Welcome to The Privacy Dad's Blog!

Privacy Tools Are Not Worth the Hassle

I recently published an email discussion in which a friend posed challenges to the adoption of privacy-preserving tools and platforms. Blogger Vova stated: "So What if Google Sends me Targetted Ads?".

There is real value in exploring opposing viewpoints to digital privacy. I will begin this short series by 'steelmanning' one of the common complaints about privacy tools, which is that they are too difficult too set up and manage. But first I will review what it means to steelman an argument.

Steelmanning opposing viewpoints

When you try to formulate your opponent's view in the most robust way possible, you are steelmanning their argument. Unlike 'straw manning' an argument, which presents a weak and unfair version of your opponent's view, the steelman version shows generosity towards your opponent.

Why would we want to steelman someone's argument? Here are some reasons I can come up with:

Wikipedia has a good overview of the different types of 'man' arguments. It also explains 'iron manning', which is closer to straw manning in that it is manipulative, not charitable.1

Privacy tools are a hassle

Often privacy tools are complicated to set up and maintain. Here are some of the issues I have run into this year:

A technically savvy reader probably knows the solutions to most or all of these problems. I myself will eventually figure out how to solve some of these problems, with support from the often excellent help desk services and online documentation.

LibreOffice 0 kB files can be restored by simply moving them to another folder.2 Changing the language in LibreOffice is complex, but it only has to be done once. Techlore has a video exploring the problem with front end applications reliant on Google, like Aurora Store. I do my banking on PC and carry cash. I organise Tutanota mails into folders. I need to update Whoogle.3 I'm back to using Thunderbird for Hotmail and am discovering I like it better after all. I am currently in conversation with Standard Notes and was at least able to extract a usable backup.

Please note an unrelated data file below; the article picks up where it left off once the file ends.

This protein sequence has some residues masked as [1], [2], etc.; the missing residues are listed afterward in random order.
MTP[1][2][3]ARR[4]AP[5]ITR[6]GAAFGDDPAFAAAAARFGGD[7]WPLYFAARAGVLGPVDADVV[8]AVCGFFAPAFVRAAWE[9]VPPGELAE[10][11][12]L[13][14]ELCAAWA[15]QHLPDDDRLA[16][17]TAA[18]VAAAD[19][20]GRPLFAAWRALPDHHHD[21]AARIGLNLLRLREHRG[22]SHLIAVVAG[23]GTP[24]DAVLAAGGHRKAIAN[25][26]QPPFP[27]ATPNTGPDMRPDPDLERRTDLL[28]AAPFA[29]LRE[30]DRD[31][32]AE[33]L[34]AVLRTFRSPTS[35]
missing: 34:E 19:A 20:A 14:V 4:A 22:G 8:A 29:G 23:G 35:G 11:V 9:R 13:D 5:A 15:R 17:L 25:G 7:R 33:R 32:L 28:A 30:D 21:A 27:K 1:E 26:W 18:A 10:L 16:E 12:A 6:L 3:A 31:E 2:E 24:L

Arguments against the use of privacy tools

I present the above list of problems as evidence of the hassle of using privacy tools. From these experiences, we can extract the following steelman arguments against the adoption of privacy-preserving tools and platforms:

As an exercise in steelmanning, I want to encourage privacy fans to set aside the natural urge to formulate counter arguments and instead ask if these are the most charitable versions of the argument, or if there is a better way to put them.

1. Privacy tools are too complicated

Open source tools and privacy platforms are often the results of a labour of love and a belief in the importance of providing these tools. Now that I have worked with a large number of them, it seems almost a given that 1) installation might require a manual, 2) updates won't happen automatically (think of AppImages, for example), 3) there will be bugs, and fixing them requires going to forums, getting help on Reddit, reading the manual, or even reinstalling everything.

2. Privacy tools cause unnecessary stress

I enjoy spending time learning and figuring things out, so I often don't mind tinkering and fixing when something goes wrong with one of the tools I use. However, we don't always have time to read manuals or make backups and updates. When Whoogle stopped working last month, I told my kids to use another search engine for now. Fixing the problem is on my to-do list.

3. End-to-end encryption asks too much from the user

This evening I am writing this blog whilst locked out of all of my notes on Standard Notes. I understand my responsibility in carefully storing passwords with end-to-end encrypted software, and I know the company cannot retrieve them. That is the strength of the system, privacy-wise. I keep diligent records in a password tool. And yet, something went wrong. The moment I first realised this had happened, I felt a disquieting despair at the thought of losing years' worth of notes in just one moment.